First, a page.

With the apparently dramatic revelation to some in politics and the media of the importance of integrity and transparency in the funding of our political parties can we now expect full disclosure of membership numbers of all of the political parties represented in Scotland and their funding arrangements?
Will we now see a thorough police investigation of the alarming matters identified in the “Russia Report” on the influence of Russian money in UK politics?
When will quasi-political organisations such as Scotland in Union and Scottish Business UK reveal (or if necessary be compelled to reveal) significant funding sources so the public can see who is actually providing the funds for questionably “apolitical” organisations (presuming openness around any offshore accounts can be achieved)?
Will the BBC, which has prominently, and seemingly disproportionately, covered internal financing issues of the SNP at every turn, fulfil its stated function as a politically impartial public broadcaster in applying the same level of intense scrutiny to the funding arrangements of the Conservative, Labour and Liberal Democrat parties?
When will investigative journalist Mark Daly be requested to conduct a “Disclosure” programme for the BBC that objectively investigates the truly “murky” funding around politics across the UK?
Stan Grodynski, Longniddry
Twilight of SNP?
I think that "Götterdämmerung" is the best way of describing the desperate straits the SNP find themselves in. When the shine comes off, it sure comes off big-time, doesn't it?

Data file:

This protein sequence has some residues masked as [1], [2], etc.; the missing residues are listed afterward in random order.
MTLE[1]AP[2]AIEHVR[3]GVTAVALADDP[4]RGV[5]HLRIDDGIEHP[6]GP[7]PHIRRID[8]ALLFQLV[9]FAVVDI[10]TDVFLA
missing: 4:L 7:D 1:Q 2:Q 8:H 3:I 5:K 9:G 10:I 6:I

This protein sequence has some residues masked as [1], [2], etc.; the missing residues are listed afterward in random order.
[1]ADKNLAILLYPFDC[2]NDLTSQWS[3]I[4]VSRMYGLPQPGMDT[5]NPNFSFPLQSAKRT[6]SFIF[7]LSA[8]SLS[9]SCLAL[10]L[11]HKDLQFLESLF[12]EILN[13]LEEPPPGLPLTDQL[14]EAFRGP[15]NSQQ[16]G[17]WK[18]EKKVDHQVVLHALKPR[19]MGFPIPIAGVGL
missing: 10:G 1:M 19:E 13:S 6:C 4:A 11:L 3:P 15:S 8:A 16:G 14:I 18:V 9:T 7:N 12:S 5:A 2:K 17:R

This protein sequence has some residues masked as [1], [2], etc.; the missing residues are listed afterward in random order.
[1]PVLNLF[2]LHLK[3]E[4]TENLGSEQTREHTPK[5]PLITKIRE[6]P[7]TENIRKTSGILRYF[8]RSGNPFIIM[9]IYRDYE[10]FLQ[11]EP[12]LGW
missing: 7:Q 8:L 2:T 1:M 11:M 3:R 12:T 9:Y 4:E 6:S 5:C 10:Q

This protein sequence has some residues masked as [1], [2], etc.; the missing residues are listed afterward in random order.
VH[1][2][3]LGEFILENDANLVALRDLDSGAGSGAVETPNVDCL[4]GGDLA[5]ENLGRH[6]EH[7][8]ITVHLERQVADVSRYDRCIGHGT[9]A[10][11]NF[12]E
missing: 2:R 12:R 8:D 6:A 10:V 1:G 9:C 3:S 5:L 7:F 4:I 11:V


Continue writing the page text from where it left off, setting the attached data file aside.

I am reminded of the film Little Big Man, in which Custer, in the midst of the massacre of his men at the Battle of Little Big Horn, starts addressing the president of the United States while Native American tribesmen closed in for the kill.
Oblivious to the approaching calamity, Humza Yousaf makes comments and acts as if he was in control of events whilst all around him members of the SNP are burying the family silver, or, like Lot's wife, are turned into pillars of salt.
As if she had read the comments of many in the real world, Kate Forbes' lobby are demanding a second shot at the leadership, because the police investigation skewed the result of the leadership contest. Well, you can't accuse the lady of inconsistency! Lose a referendum? Demand a second go. Lose a leadership contest? Demand a second go.
To add spice, the SNP's auditors have resigned. Now, I don't know a lot about these things, but surely, a firm of auditors would not do that unless they felt that things weren't exactly the way they should be.
If Johnston-Carmichael have stepped back and the police are investigating, I think that Mr Yousaf is duty-bound to ask the King to dissolve the Scottish Parliament and call for a Scottish election.
Peter Hopkins, Edinburgh
Renewal of hope
Elizabeth Scott’s Easter message (Letters, April 8) is one of despair at a time widely recognised for giving hope.